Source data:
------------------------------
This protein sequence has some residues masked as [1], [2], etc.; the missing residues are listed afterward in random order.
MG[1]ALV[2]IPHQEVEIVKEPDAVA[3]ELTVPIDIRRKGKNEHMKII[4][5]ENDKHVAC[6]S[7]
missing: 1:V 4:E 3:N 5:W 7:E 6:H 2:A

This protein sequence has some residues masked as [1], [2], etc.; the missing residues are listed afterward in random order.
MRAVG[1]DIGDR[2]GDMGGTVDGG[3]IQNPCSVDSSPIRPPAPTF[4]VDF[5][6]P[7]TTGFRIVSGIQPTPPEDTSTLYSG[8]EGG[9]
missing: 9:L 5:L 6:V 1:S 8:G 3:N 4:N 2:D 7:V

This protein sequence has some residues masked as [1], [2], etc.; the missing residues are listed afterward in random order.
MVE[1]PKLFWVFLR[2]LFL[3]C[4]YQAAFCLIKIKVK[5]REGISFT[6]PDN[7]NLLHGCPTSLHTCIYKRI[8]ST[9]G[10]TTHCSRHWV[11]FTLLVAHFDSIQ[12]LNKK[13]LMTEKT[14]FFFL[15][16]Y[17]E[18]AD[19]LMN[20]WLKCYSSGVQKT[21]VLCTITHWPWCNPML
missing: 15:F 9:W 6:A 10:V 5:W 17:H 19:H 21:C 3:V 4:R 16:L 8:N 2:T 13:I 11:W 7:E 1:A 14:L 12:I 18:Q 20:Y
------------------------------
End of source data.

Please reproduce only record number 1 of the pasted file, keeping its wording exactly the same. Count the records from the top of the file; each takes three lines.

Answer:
This protein sequence has some residues masked as [1], [2], etc.; the missing residues are listed afterward in random order.
MG[1]ALV[2]IPHQEVEIVKEPDAVA[3]ELTVPIDIRRKGKNEHMKII[4][5]ENDKHVAC[6]S[7]
missing: 1:V 4:E 3:N 5:W 7:E 6:H 2:A